Although FASB’s current expected credit loss (CECL) standard will be a significant game-changer for the financial services industry, it is critical that companies that hold financial instruments understand how it will apply to them, said Barry M. Pelagatti, CPA, partner in the Audit Services Group and leader of the Financial Services Industry Group at RKL LLP.
All industries should have an appreciation for CECL because, if they have any instrument that potentially has loss associated with it, they should be considering some sort of model, Pelagatti, who presented a session on CECL implementation on Monday at AICPA ENGAGE 2019 in Las Vegas, said during a preconference telephone interview.
What is CECL? Accounting Standards Update (ASU) No. 2016-13, Financial Instruments — Credit Losses (Topic 326): Measurement of Credit Losses on Financial Instruments, introduces a new model to estimate expected credit losses and record an allowance using forward-looking information for the estimated contractual cash flows not expected to be collected. It applies to financial assets at amortized cost, including loans, reinsurance and trade receivables, held-to-maturity (HTM) debt securities, impairment model for available-for-sale debt securities, net investment in leases, and certain off-balance-sheet credit exposures, such as loan commitments.
The measurement is based on reasonable and supportable forecasts that are created using information about past events, including historical payment and loss experience, along with current market and economic conditions. Judgment must be applied to determine the relevant information and appropriate estimation methods.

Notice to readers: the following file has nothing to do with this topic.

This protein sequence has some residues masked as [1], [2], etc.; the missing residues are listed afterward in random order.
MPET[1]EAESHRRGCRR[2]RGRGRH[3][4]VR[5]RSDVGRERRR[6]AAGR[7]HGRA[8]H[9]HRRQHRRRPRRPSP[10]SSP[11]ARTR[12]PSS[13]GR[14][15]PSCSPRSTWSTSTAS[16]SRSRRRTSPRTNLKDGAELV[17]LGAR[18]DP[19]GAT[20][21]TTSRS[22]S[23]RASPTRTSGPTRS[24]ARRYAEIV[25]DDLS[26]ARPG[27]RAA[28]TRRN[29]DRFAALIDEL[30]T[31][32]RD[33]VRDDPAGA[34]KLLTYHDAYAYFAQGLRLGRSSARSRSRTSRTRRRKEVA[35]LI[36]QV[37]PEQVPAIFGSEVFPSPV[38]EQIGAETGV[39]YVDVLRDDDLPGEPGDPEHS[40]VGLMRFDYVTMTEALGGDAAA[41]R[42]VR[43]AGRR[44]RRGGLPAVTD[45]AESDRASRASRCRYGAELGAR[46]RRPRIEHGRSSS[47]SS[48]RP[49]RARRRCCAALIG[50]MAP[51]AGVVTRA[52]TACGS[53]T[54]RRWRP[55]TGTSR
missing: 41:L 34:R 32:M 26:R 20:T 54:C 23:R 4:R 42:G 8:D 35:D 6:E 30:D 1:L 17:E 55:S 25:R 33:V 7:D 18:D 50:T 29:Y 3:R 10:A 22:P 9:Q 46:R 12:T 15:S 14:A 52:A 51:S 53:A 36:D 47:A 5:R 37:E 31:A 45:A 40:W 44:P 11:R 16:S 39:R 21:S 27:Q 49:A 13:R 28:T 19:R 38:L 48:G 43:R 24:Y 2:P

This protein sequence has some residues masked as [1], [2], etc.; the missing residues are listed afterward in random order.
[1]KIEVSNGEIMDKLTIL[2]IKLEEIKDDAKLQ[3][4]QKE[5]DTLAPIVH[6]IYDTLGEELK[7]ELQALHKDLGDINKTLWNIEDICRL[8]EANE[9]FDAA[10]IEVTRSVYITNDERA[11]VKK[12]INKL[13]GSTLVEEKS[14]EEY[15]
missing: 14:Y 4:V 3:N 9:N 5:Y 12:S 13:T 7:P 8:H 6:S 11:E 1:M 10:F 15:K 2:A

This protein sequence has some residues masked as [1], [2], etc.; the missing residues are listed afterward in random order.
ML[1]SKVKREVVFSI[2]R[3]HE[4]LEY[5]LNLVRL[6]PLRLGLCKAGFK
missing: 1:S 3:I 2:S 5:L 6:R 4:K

“Whatever position a company takes, they must find objectively verifiable data that supports it through multiple economic cycles,” Pelagatti said.
This is a major change from current GAAP, which requires an incurred loss method, where recognition of credit losses is delayed until it is probable that a loss has been incurred. CECL is an expected loss model, so it can significantly change the amount and timing of recognized losses.
“The loss horizon has changed from one reporting or audit cycle of 12–15 months to the remaining [contractual] life of the instruments,” Pelagatti said. “For many organizations that have these financial instruments, this is a true game-changer because it goes beyond booking a reserve. For many companies, it will impact their capital levels, future product offerings, and product pricing.”
ASU 2016-13 is effective:
- For public business entities that are SEC filers for fiscal years beginning after Dec. 15, 2019, including interim periods within.
- For all other public business entities for fiscal years beginning after Dec. 15, 2020, including interim periods within.
- For all other entities for fiscal years beginning after Dec. 15, 2020, and interim periods within fiscal years beginning after Dec. 15, 2021.
Early adoption is permitted for all entities for fiscal years beginning after Dec. 15, 2018, including interim periods within.
“For those organizations that realize that this standard will impact them in some way, the biggest challenge, which is very different from many other standards, is that they face a real struggle with how to support their decisions, appropriately validate them, and explain them to regulators and auditors,” Pelagatti said. “It will be a challenge to be proven to be right or wrong by anyone without the benefit of hindsight.”